‘Operation Exodus’ curbs Easter weekend toll

Metro Police around the country conducted road blocks as the Easter weekend traffic started to get heavy. Photo: Nhlanhla Phillips/African News Agency (ANA).

Metro Police around the country conducted road blocks as the Easter weekend traffic started to get heavy. Photo: Nhlanhla Phillips/African News Agency (ANA).

Published Apr 20, 2019


More than 36000 fines have been issued by the City of Cape Town’s traffic services since the start of the Easter period.

City traffic spokesperson Maxine Bezuidenhout said the fines had been issued for vehicle defects, unlicensed vehicles at checkpoints, speeding and unlicensed drivers since April 12.

Just over 25000 were for speeding, 382 for unlicensed drivers, 424 for vehicle fitness and six people were arrested at a roadblock in Lentegeur, Mitchells Plain on Thursday.

The city’s traffic services said updated statistics for the Easter weekend would be available only on Tuesday.

As part of Operation Exodus, 376 vehicles were tested and drivers were breathalysed at random.

“It was interesting to find out that minibuses and taxi drivers were happy to have their vehicles tested, so they know they are driving a roadworthy vehicle.

“For us, it is important to get passengers safely to their destination,” said City of Cape Town mayoral committee member for safety and security JP Smith.

He warned that with the breathalyser used there was no need to wait on blood tests for months and offenders would be arrested on the spot and spend time in jail until the end of the Easter weekend.

“The city’s staff are all on high alert,” he said.

By Friday afternoon, two pedestrians had been killed, one in Kuils River and one on the R300. Another person died on the N1 on Thursday.

There has been an average of 27 fatalities over the past five Easter periods Western Cape.

In 2014, from April 17-21, there were 27 people killed on the roads. Pedestrians represented the highest number of casualties at 13.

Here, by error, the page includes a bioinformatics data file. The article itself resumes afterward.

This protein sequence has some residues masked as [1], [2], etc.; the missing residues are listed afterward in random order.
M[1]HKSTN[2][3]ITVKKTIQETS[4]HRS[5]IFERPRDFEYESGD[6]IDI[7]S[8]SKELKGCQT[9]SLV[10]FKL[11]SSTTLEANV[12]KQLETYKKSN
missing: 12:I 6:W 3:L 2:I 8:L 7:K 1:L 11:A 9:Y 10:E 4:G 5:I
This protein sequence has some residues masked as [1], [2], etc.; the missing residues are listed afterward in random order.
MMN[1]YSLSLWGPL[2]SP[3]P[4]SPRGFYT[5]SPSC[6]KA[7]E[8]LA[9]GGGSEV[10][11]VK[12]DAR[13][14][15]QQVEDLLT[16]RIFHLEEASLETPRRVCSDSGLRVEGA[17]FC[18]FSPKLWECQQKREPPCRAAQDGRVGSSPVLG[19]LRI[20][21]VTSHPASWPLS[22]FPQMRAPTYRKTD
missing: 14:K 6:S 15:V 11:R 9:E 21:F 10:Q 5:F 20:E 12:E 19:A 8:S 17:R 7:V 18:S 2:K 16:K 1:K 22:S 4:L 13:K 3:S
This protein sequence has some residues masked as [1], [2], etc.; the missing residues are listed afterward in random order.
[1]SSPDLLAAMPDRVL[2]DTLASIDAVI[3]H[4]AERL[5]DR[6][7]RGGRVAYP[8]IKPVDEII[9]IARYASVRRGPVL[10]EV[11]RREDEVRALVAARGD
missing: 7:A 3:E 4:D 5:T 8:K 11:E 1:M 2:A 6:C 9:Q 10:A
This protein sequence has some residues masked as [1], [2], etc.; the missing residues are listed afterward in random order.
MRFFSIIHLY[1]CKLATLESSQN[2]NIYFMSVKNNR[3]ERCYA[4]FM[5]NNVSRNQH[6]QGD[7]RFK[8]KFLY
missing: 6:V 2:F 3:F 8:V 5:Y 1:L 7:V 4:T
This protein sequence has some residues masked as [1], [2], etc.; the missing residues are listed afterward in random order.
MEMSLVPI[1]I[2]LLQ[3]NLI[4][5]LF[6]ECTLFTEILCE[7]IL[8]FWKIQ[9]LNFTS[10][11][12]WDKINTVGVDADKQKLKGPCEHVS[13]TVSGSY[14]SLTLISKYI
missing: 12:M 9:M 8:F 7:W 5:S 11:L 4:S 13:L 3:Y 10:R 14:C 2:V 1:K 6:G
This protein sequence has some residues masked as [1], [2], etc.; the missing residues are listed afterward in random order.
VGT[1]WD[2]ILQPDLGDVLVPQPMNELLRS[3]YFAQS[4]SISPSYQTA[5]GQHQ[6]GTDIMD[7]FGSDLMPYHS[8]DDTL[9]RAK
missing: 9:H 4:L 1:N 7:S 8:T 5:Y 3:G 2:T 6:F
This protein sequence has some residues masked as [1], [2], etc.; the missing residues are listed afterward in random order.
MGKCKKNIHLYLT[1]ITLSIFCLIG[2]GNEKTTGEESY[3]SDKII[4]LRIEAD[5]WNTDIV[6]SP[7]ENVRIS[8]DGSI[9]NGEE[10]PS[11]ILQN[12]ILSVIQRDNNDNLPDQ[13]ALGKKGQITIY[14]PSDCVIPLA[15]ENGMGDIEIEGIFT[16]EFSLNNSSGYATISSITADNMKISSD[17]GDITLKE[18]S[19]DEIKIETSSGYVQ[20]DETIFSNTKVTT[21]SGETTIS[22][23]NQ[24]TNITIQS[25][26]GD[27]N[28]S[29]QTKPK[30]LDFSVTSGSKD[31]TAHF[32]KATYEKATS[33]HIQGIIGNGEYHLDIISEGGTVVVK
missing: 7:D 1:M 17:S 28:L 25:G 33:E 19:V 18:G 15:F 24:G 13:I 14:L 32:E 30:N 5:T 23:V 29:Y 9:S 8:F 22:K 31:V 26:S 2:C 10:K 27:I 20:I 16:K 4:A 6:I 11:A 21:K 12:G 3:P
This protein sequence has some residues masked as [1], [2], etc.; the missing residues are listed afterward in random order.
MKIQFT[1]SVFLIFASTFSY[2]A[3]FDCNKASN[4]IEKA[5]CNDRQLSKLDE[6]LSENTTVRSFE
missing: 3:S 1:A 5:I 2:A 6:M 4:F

In 2015 April 2-6, the deaths of 14 pedestrians, eight passengers, six cyclists and two motorcyclists brought the fatality toll to 30.

In 2016, for the third year in a row, pedestrian fatalities increased over the Easter period. Fifteen pedestrians, five cyclists and nine passengers were killed on the roads.

In 2017 the number of pedestrians killed dropped to five and 14 passengers, two drivers and four motorcyclists died, bringing the death toll to 25.

Kenny Africa, Western Cape traffic chief for the Department of Transport and Public Works, said there had been an increase in traffic on the N1 and N2 from about 2pm on Thursday.

“There were about 2800 cars passing through Sir Lowry’s Pass and the N1 toward Worcester was bumper to bumper at the toll road,” said Africa.

The department had recorded about 29524 vehicles passing through the Huguenot Tunnel from Thursday until about 11am yesterday. Last year it recorded about 80 000 cars on the roads during the Easter weekend.

“A lot of taxis left Cape Town since yesterday (Thursday). We have seen hundreds of taxis going towards Eastern Cape and Southern Cape. Taxis are still making their way out today (Friday),” said Africa.

He said come Monday there would be an influx of cars because it is not school holidays and holidaymakers will be headinging back for work and school on Tuesday.

“Coming back will be bumper to bumper and people will have to plan accordingly, otherwise they will have to sit in traffic.”

Weekend Argus

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City of Cape Town